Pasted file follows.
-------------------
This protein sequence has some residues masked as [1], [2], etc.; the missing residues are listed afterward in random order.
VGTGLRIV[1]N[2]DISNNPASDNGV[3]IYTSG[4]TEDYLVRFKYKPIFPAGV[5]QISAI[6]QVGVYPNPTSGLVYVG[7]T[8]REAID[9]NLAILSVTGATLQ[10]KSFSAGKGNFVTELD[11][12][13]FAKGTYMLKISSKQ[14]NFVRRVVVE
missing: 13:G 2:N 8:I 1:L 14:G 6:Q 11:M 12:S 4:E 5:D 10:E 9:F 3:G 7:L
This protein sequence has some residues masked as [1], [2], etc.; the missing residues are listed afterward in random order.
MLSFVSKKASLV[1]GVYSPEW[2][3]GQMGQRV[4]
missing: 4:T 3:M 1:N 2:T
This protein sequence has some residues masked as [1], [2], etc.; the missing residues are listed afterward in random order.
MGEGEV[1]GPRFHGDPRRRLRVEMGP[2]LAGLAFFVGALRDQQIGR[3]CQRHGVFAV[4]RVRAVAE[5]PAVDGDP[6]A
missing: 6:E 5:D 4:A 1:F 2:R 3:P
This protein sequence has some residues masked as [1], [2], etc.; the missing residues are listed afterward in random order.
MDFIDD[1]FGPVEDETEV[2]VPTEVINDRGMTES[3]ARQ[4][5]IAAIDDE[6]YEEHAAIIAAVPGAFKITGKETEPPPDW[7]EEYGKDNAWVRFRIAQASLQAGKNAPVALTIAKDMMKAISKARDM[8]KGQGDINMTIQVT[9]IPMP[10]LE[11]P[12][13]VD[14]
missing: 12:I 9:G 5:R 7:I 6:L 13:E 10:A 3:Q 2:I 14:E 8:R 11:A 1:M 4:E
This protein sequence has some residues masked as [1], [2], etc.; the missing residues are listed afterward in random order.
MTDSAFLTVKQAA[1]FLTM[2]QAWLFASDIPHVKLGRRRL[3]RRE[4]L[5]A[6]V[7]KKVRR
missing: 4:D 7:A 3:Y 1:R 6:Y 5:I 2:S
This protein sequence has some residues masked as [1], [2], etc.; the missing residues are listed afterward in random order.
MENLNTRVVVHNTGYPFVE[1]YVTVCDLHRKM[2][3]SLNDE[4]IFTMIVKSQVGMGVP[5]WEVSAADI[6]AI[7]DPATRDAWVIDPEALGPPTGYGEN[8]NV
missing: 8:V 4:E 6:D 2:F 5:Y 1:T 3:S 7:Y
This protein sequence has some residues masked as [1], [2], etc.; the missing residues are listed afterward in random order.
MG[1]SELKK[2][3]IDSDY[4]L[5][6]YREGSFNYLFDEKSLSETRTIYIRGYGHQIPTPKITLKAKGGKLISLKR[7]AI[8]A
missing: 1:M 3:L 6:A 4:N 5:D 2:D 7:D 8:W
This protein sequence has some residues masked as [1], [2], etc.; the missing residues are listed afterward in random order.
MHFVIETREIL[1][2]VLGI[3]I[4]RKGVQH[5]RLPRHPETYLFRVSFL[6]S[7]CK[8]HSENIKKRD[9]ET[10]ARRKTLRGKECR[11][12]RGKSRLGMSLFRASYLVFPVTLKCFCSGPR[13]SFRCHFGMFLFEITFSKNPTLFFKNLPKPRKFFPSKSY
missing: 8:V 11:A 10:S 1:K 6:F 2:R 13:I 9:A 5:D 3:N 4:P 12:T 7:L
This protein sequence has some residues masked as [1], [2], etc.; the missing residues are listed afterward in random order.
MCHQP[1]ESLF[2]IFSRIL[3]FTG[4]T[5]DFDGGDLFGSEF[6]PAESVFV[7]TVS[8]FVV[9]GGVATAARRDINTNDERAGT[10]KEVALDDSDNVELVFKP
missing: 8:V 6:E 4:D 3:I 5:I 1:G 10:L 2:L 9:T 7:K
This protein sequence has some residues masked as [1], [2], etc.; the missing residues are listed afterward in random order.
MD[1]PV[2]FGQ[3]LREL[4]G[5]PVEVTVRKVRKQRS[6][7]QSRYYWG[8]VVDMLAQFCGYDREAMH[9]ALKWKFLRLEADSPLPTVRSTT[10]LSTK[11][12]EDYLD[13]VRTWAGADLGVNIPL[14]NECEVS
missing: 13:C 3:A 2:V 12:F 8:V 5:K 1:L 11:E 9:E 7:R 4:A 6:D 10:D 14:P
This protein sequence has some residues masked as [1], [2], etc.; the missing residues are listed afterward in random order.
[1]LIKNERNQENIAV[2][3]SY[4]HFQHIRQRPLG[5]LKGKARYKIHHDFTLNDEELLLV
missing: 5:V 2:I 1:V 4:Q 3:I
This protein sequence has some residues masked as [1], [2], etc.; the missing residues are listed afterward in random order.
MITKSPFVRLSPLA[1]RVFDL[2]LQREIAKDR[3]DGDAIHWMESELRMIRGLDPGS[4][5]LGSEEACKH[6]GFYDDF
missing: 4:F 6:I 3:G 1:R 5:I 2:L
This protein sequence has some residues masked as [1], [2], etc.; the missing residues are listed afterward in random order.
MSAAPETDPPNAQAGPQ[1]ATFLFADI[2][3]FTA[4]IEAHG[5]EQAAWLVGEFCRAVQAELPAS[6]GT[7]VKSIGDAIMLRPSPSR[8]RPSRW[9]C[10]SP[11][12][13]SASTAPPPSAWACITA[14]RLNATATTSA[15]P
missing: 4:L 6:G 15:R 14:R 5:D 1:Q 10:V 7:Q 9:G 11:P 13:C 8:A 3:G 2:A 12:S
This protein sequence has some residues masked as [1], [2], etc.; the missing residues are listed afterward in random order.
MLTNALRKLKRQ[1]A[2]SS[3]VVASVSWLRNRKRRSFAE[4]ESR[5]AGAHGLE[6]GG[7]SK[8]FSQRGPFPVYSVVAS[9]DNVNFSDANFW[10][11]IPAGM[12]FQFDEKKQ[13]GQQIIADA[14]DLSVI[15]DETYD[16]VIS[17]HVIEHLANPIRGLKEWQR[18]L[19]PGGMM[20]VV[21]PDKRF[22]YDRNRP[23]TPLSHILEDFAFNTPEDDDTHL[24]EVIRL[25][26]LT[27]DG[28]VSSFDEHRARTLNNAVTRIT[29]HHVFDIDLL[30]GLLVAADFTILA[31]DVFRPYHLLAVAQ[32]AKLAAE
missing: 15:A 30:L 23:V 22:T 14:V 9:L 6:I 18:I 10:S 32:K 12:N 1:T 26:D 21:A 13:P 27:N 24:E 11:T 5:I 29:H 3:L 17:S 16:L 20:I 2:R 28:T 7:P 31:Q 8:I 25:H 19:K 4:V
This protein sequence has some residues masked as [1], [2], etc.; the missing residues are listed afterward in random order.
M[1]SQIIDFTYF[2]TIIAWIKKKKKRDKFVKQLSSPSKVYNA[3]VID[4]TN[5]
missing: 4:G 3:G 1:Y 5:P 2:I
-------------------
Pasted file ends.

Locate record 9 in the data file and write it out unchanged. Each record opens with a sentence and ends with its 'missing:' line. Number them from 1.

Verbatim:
This protein sequence has some residues masked as [1], [2], etc.; the missing residues are listed afterward in random order.
MCHQP[1]ESLF[2]IFSRIL[3]FTG[4]T[5]DFDGGDLFGSEF[6]PAESVFV[7]TVS[8]FVV[9]GGVATAARRDINTNDERAGT[10]KEVALDDSDNVELVFKP
missing: 8:V 6:E 4:D 3:I 5:I 1:G 10:L 2:L 9:T 7:K